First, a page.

At the recent Defence iQ Future Training and Simulation for Military and Security event, Doug Livermore, a US Special Forces officer and contracted advisor in the Office of the Assistant Secretary of Defense for Special Operations and Low-Intensity Conflict, discussed the burgeoning world of virtual military training exercises and the effects they could have on everything from expenses to geopolitics.
Since 11 September 2001, US war doctrine has been focused on fighting terror through asymmetric warfare. That view has now shifted, with the US Department of Defence (Dod) increasingly focusing on what it calls near-peer conflict. With the rise of China and Russia as more dominant forces in the global sphere, the need for a more measured approach to training has become apparent.
Livermore cited the threats of miscommunication and what he calls “spoilers” – when smaller nations with sizable military might, such as Iran and North Korea, can see how enemy forces operate and the equipment they use during exercises – as prime arguments for the more restrained use of training exercises. The virtual sphere, he argued, can step in to ease tensions.
Tailoring military training to new threats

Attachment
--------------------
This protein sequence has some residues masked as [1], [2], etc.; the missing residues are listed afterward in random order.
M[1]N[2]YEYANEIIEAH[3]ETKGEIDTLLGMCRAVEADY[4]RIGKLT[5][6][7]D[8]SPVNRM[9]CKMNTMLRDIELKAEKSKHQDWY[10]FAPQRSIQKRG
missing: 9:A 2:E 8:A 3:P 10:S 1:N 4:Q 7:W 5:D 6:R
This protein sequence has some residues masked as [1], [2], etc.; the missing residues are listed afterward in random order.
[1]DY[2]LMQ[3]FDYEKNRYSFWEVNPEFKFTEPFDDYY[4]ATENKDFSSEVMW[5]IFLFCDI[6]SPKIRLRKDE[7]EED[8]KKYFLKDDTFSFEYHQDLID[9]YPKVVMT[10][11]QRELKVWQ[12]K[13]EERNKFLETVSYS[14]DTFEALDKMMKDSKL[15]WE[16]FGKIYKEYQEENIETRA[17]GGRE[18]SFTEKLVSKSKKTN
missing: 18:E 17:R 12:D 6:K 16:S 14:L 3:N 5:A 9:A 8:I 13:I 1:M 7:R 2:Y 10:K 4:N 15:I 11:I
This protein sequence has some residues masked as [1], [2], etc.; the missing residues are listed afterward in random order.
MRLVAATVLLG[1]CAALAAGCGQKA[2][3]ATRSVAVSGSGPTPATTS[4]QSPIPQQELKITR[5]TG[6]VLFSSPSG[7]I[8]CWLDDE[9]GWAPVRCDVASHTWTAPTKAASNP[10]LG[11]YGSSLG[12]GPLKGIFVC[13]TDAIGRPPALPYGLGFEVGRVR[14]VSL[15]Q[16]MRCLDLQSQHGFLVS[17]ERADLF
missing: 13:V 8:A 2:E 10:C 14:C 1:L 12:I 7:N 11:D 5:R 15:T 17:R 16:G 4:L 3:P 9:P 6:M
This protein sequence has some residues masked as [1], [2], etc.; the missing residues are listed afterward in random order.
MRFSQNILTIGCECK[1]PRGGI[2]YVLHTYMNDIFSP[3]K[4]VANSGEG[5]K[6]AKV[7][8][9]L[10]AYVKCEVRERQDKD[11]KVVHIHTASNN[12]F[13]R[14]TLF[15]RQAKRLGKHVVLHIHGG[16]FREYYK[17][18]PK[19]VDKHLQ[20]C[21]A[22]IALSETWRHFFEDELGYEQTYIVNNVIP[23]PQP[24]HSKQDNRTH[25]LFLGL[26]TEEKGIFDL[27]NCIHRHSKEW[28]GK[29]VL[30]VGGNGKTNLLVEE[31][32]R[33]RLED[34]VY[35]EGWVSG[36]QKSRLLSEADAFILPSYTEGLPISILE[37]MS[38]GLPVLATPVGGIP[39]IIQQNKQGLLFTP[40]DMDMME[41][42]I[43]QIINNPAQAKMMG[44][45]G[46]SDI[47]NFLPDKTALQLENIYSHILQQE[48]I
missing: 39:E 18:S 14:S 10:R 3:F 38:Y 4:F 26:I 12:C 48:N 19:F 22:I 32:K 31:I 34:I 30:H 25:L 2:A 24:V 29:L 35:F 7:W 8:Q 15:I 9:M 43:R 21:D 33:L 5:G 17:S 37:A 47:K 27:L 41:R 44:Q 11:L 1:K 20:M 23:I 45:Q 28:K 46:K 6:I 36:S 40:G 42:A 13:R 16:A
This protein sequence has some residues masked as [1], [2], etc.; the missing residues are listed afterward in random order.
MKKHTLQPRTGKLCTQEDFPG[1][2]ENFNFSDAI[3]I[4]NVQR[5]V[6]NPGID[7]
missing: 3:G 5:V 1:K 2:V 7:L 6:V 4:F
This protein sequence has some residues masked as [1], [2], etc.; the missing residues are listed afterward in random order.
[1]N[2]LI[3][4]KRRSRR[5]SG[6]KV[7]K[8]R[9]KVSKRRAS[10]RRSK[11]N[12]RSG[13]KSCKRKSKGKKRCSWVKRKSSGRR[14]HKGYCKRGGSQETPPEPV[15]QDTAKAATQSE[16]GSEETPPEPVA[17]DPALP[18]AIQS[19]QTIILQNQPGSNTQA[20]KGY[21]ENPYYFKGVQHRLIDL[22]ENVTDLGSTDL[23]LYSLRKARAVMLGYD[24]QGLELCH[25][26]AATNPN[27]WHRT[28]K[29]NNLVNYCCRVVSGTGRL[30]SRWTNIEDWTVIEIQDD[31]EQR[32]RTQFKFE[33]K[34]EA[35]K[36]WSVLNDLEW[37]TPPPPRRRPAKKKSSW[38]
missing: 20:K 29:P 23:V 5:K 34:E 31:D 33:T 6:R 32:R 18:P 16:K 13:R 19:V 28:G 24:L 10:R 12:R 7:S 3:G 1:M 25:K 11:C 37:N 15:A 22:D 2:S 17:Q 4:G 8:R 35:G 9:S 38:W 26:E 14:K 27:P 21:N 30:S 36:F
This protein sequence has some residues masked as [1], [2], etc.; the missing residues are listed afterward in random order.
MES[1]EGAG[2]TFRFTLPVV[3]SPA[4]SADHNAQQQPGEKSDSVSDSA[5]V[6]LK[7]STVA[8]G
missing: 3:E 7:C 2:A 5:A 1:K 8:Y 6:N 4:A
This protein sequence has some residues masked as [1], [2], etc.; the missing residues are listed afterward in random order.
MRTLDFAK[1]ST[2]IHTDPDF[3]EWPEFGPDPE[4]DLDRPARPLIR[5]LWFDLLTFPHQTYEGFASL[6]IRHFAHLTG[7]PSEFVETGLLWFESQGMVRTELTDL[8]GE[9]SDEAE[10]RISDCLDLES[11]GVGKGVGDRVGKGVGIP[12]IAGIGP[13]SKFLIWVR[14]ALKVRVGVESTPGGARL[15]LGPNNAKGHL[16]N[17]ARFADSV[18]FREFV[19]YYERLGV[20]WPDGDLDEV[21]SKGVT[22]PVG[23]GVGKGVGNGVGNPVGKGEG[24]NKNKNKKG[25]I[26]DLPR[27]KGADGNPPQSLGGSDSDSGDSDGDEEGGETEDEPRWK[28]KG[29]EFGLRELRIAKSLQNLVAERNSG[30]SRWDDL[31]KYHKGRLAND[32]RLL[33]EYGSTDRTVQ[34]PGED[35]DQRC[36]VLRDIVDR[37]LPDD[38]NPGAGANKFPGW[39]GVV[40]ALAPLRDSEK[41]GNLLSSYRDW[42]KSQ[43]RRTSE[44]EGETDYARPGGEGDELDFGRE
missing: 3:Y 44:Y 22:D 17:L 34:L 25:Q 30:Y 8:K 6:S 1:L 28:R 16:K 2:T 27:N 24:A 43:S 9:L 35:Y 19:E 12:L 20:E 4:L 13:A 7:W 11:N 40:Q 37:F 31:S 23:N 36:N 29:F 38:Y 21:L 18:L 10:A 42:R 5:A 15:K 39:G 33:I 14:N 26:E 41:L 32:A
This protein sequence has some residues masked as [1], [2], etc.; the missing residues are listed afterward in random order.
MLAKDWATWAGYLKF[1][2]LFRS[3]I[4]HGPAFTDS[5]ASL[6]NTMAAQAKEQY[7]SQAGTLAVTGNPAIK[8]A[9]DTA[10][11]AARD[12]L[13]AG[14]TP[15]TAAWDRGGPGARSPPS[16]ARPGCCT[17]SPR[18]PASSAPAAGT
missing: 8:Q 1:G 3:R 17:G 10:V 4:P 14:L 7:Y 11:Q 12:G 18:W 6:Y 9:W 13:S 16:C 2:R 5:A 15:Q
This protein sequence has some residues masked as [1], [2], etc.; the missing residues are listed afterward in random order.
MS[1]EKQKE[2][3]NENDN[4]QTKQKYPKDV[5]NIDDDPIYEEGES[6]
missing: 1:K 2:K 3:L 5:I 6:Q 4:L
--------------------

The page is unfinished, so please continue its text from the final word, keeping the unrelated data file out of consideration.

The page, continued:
In a world where we are assessing whether Iran shooting down a drone in the Strait of Hormuz constitutes an act of war, the threat of military training destabilising a region is increasingly apparent. This has been seen in the past with the joint US and South Korean military exercise Foal Eagle increasing tensions on the already volatile peninsula. It has also played out with massive NATO wargames in Scandinavia in response to Russian exercises.
There are a myriad of benefits to virtual training, one of which is safety. Livermore mentioned a CNN study which makes this point strikingly clear.
“Between 2006 and 2018 31.9% of all US military deaths occurred during training, whereas only 16.3% occurred were due to combat,” he said, adding that with virtual training this number would be significantly lower. By not exposing soldiers to live-fire exercises and other training activity, the risk of a soldier dying while being taught to use equipment would drop significantly.
Another issue Livermore focused on is minimising the risk of “strategic miscalculation and escalation” – the use of military exercises being perceived as a threat by other nations located near the training arena. Given the geopolitical tensions already bubbling in various parts of the world, Livermore argued that any way to reduce tensions is a benefit, adding that exercise Foal Eagle almost always culminates with the threat of wiping South Korea and the US Forces stationed there off the map.
The most obvious benefit of virtual training is its cost-effectiveness. Livermore explained that by conducting training virtually militaries would no longer have to expend a vast amount of ordinance, move a vast amount of vehicles and an even vaster amount of troops to train them all the while increasingly stringent regulations cut down the list of places armed forces can train. He cited Germany as an example of how the impact on the civilian population has become a limiting factor in how often and where its armed forces can train.